The bloody feud between Swede Hanson and the Destroyer continued to go on hot and heavy during the month of March. The two giants battled in a slew of specialty matches during the month. Swede and the Destroyer had hotly contested “Two Referees” matches in Richmond on March 1st, Roanoke, Virginia on March 2nd and in Greenville, South Carolina on March 18th. In all of these bouts, the big Swede was awarded the win because the Destroyer fled the ring and didn’t return. The two came back to Roanoke’s Starland Arena for a Return Match on March 16th in a “Chain Match,” which was a particularly violent encounter.

The Destroyer had better results in “Lumberjack Matches” with Hanson that were held during March. In Columbia, South Carolina on March 19th, the Destroyer handed Swede a tough defeat after a spirited encounter. And in Richmond, with help from “lumberjack” Chuck O’Connor, the Destroyer posted a controversial win over Swede in a Lumberjack Match on March 15th.

It seemed that throughout the month of March, the Destroyer and Chuck O’Connor were becoming quite chummy. In fact, they formed an impressive tag team. Their size alone was enough to give their opponents fits. But one of the most memorable matches of this new team during March of 1974 was actually a loss. On March 26th in Columbia, former adversaries Johnny Weaver and Swede Hanson teamed up against the Destroyer and O’Connor. Weaver and Hanson worked amazingly well together, and pulled out a victory over their massive foes to the delight of the huge crowd in attendance.

March of 1974 will certainly be remembered for the continuation of the blistering hot feud between the Destroyer and Swede Hanson. But the appearances of Paul Jones and Ivan Koloff during March assured fans of Mid-Atlantic Championship Wrestling that the talent level of the promotion would just keep getting better and better. The spring of 1974 was setting up to be off the charts in the Mid-Atlantic area!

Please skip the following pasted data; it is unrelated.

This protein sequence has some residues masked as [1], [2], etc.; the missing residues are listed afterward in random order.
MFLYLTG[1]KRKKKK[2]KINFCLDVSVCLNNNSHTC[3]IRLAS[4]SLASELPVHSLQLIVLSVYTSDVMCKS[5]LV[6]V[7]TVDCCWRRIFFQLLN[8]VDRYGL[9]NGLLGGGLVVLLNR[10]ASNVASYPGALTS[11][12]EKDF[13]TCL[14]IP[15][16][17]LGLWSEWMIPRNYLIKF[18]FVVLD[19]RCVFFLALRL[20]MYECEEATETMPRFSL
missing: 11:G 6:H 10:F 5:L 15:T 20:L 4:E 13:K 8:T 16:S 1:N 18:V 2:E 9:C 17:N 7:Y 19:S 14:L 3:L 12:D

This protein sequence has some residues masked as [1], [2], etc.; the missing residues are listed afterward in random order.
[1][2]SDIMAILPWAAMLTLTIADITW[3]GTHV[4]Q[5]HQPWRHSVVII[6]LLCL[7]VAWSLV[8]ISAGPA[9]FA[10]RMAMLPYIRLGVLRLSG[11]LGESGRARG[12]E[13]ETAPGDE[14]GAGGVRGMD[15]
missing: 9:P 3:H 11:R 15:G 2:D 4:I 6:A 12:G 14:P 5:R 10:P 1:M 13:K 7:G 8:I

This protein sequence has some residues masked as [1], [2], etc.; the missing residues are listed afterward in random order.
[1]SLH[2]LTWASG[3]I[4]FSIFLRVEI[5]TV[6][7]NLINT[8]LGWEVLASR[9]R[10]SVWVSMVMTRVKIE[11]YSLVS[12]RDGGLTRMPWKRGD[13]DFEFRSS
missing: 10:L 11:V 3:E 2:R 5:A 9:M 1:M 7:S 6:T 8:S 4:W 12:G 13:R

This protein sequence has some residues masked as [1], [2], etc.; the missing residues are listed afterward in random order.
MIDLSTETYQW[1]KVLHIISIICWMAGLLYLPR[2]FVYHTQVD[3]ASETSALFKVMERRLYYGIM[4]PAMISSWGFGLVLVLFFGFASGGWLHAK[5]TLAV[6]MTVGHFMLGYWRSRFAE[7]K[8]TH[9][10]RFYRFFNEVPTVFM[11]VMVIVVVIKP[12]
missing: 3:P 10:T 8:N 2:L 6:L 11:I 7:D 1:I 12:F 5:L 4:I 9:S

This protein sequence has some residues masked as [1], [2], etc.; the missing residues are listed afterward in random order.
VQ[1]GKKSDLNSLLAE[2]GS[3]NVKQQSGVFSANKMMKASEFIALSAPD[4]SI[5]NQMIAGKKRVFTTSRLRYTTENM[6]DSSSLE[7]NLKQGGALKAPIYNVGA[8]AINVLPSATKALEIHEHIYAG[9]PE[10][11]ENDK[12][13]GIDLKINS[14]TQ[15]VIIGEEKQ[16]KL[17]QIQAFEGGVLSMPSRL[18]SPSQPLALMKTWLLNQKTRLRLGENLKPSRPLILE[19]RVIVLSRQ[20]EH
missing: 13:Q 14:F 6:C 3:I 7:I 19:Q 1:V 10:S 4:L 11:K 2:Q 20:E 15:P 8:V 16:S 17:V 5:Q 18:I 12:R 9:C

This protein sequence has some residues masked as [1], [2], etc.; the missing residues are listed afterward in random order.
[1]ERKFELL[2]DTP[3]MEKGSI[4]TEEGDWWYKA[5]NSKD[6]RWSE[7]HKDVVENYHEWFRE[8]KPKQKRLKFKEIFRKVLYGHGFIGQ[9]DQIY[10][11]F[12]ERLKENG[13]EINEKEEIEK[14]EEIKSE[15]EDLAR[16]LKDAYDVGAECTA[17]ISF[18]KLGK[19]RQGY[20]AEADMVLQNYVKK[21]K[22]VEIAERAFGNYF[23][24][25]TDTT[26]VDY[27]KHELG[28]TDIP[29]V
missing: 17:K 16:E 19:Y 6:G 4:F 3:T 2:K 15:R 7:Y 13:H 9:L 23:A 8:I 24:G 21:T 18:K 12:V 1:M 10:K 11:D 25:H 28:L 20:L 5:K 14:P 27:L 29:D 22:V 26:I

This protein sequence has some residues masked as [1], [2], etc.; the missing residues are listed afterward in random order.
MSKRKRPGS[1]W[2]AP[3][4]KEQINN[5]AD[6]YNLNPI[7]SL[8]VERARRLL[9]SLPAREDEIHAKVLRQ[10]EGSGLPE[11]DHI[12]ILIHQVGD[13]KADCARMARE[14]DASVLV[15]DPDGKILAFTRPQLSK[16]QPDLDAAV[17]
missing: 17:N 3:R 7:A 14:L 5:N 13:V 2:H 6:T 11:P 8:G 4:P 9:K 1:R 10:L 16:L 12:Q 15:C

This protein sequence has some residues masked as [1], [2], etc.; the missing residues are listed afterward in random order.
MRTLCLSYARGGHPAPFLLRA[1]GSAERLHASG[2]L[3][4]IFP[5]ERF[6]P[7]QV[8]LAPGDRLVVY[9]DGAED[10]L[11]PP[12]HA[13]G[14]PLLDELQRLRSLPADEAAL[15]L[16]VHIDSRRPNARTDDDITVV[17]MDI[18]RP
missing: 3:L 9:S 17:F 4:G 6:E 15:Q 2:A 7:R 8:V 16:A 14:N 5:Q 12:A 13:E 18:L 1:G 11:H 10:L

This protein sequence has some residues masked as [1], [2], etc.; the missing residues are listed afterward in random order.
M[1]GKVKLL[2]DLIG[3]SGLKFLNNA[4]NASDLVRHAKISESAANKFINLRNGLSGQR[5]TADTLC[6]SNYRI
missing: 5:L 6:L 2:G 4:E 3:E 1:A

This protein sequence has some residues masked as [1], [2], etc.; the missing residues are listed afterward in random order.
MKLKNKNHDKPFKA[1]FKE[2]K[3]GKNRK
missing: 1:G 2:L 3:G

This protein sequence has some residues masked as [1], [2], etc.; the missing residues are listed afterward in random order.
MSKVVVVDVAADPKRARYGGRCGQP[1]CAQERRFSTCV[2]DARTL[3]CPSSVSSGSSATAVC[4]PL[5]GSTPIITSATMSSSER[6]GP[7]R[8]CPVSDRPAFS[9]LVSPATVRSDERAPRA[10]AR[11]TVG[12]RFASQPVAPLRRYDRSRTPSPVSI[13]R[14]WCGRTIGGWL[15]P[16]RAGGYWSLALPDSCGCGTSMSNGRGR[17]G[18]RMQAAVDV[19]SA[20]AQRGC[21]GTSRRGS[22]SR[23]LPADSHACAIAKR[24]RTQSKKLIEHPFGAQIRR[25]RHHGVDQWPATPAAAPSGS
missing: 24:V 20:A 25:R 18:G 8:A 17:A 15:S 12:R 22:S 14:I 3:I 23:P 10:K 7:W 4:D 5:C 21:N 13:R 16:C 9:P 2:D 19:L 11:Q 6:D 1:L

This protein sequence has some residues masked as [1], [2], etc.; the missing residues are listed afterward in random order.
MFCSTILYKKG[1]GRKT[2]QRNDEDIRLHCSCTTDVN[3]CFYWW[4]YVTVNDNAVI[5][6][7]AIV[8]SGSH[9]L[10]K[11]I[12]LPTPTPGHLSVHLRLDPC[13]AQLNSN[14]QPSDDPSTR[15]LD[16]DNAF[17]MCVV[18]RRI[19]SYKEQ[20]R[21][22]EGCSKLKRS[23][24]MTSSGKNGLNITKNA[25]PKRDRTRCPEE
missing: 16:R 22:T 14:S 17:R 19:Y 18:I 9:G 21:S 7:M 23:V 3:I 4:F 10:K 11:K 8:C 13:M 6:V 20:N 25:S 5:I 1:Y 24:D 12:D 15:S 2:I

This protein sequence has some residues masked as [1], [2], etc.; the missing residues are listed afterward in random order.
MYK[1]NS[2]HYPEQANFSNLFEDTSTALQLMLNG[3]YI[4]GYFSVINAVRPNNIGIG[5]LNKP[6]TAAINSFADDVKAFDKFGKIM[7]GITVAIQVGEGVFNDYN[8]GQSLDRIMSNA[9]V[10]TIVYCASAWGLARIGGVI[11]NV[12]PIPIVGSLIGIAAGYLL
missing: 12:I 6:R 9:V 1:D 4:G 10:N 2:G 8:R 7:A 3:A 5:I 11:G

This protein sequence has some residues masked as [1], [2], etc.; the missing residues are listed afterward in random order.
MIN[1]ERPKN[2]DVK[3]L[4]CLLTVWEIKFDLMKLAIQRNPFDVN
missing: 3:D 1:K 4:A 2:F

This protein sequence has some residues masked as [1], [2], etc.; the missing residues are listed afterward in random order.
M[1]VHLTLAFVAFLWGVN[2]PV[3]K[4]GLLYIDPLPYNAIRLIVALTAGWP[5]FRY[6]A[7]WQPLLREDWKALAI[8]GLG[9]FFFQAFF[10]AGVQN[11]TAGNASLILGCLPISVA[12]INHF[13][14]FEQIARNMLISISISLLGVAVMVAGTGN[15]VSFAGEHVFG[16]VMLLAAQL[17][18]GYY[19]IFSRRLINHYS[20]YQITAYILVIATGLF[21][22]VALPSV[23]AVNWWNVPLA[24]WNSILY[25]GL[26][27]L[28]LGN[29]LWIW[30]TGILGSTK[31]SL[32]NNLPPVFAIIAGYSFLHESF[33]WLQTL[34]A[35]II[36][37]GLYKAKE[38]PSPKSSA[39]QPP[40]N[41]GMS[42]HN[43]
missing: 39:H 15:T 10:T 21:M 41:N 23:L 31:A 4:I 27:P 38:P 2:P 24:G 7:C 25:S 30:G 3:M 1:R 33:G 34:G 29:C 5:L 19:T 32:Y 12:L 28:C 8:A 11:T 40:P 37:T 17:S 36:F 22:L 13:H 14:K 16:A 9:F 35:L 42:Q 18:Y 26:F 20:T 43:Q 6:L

1. JOHNNY VALENTINE --- The Mid-Atlantic Heavyweight Champion continued to be at his best during the month of March. It was pretty clear that someone was going to have to wrestle the match of their lives to unseat the Champ.
2. IVAN KOLOFF --- The “Mad Russian” burst on the scene in March of 1974, and was rolling over all of his opponents like a stampede. Koloff gave notice to all of the good guys in the Mid-Atlantic area that he was a force to be reckoned with.
3. PAUL JONES --- “Mr. Number One” returned to Jim Crockett Promotions in March, and appeared to pick up right where he left off. Paul functioned equally well in single and tag team competition.


1. JERRY BRISCO --- Jerry stayed in the area in the early part of the month, having little luck against rivals Johnny Valentine and the Destroyer. When injured in a match with Valentine early in March, Brisco immediately exited the territory and was gone for many years.
2. NELSON ROYAL --- Nelson was touring Japan for a good bit of the month of March, but he did return at the end of March. Royal was still effective upon his return, but slid down into more of a mid-card status.
3. JOHNNY WEAVER --- Much like his pal Nelson Royal, Weaver was effective during March, but was having more difficulty putting away the area’s toughest competitors, like the Destroyer and Johnny Valentine. Was Weaver just having an off month, or was March the start of a real decline for Johnny?




© 2009 David Chappell   Mid-Atlantic Gateway  Published 8/15/09